The second unlocking should use the key cached during first unlocking.
It would be awesome if you could test this. I as well tested this setup
during boot process, and it works as expected as well. Also tested with
UUID instead of source device path in crypttab, same result.
I've no glue what's different on your setups, and any help with
debugging would be highly appreciated.
Post by Luc Maisonobe
Post by Jonas Meurer
In case that you still encounter the bug, please paste your full
/etc/fstab and /etc/crypttab again.
sdb1_crypt UUID=9aa983b5-0224-406b-a177-7481162c6172
sda5_sdb1_common_key luks,keyscript=decrypt_keyctl
sda5_crypt UUID=3764df68-de26-4a24-a7dc-1498cb6b20ab
sda5_sdb1_common_key luks,keyscript=decrypt_keyctl
Nothing suspicious here, looks ok to me.
Post by Luc Maisonobe
Note that the two partitions contain physical volumes for LVM, as shown
Actually the content of your encrypted devices should not matter at all.
Kind regards,
jonas
_______________________________________________
pkg-cryptsetup-devel mailing list
http://lists.alioth.debian.org/cgi-bin/mailman/listinfo/pkg-cryptsetup-devel
_______________________________________________
pkg-cryptsetup-devel mailing list
http://lists.alioth.debian.org/cgi-bin/mailman/listinfo/pkg-cryptsetup-devel
--
To UNSUBSCRIBE, email to debian-bugs-dist-***@lists.debian.org
with a subject of "unsubscribe". Trouble? Contact ***@lists.debian.org
Luc Maisonobe
2014-10-10 08:29:33 UTC
Permalink
Hi Jonas,
Post by Jonas Meurer
Hey Luc,
Post by luc
Post by Jonas Meurer
Did you find time to do the additional testing/debugging yet? I'd like
to fix this bug in time for Debian Jessie, provided that it's really a
bug in the package and not an issue on your side ;)
Not yet, but I intend to do so.
The problem occurs on a computer with some critical information on it,
and the partitions already use the full disk space. This implies I have
to do
some careful work of shrinking filesystems, logical volumes and so on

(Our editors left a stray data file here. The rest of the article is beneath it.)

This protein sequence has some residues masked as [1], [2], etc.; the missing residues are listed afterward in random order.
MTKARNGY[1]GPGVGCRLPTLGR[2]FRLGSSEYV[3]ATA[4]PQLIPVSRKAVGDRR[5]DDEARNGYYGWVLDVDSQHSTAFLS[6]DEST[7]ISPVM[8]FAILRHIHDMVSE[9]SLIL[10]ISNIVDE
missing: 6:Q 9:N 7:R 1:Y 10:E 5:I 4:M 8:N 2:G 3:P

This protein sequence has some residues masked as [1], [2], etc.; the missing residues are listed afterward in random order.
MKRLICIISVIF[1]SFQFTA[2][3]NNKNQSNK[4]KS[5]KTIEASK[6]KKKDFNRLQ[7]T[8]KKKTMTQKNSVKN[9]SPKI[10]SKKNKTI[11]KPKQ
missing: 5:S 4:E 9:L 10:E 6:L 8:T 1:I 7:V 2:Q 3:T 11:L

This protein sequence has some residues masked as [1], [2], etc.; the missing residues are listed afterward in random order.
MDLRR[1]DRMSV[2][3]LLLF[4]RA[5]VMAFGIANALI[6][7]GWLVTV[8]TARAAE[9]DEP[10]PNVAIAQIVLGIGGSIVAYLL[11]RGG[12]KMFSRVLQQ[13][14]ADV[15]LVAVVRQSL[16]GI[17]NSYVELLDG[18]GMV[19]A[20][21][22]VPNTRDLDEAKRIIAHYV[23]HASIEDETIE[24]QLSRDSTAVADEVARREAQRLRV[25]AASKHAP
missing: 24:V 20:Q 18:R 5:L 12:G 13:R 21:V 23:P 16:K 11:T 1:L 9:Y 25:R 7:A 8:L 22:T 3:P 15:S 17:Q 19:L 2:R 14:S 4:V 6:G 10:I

before I can
set up a test partition aside.
I see. But you don't need to resize your filesystems or go through
similar hassle. Simply use file containers for testing. The following
commands should setup a testing environment (use carefully, even though
# dd if=/dev/urandom of=/cont1 bs=1M count=3
# dd if=/dev/urandom of=/cont2 bs=1M count=3
# echo "testpw" | cryptsetup luksFormat /cont1
# echo "testpw" | cryptsetup luksFormat /cont2
# echo "cont1_crypt /cont1 pw1 luks,keyscript=decrypt_keyctl" \
Post by luc
Post by Jonas Meurer
/etc/crypttab
# echo "cont2_crypt /cont1 pw1 luks,keyscript=decrypt_keyctl" \
Post by luc
Post by Jonas Meurer
/etc/crypttab
# cryptdisks_start cont1_crypt
# cryptdisks_start cont2_crypt
On the first invocation (for cont1_crypt), I got this dialog:

***@marislae:~# cryptdisks_start cont1_crypt
[[....] Starting crypto disk...[info] cont1_crypt (starting)...
Caching passphrase for /cont1: ******
keyctl_set_timeout: Permission denied
Error setting timeout on key (2524288), removing
Caching passphrase for /cont1: ******
keyctl_set_timeout: Permission denied
Error setting timeout on key (612589418), removing

[Here I pressed <ctrl-C> to stop the attempts]

Caching passphrase for /cont1: Erreur de lecture de la phrase secrète.


I was running the commands from root. I initially logged in to the
computer from SSH to a regular user, than did "sudo -i" to get root
access if this matters. As I suspected this may be a problem, I allowed
root direct SSH access and tried again, login directly to root account,
this time it worked:

***@marislae:~# cryptdisks_start cont1_crypt
[....] Starting crypto disk...[info] cont1_crypt (starting)...
Caching passphrase for /cont1: ******
[ ok _crypt (started)...done.
***@marislae:~# cryptdisks_start cont2_crypt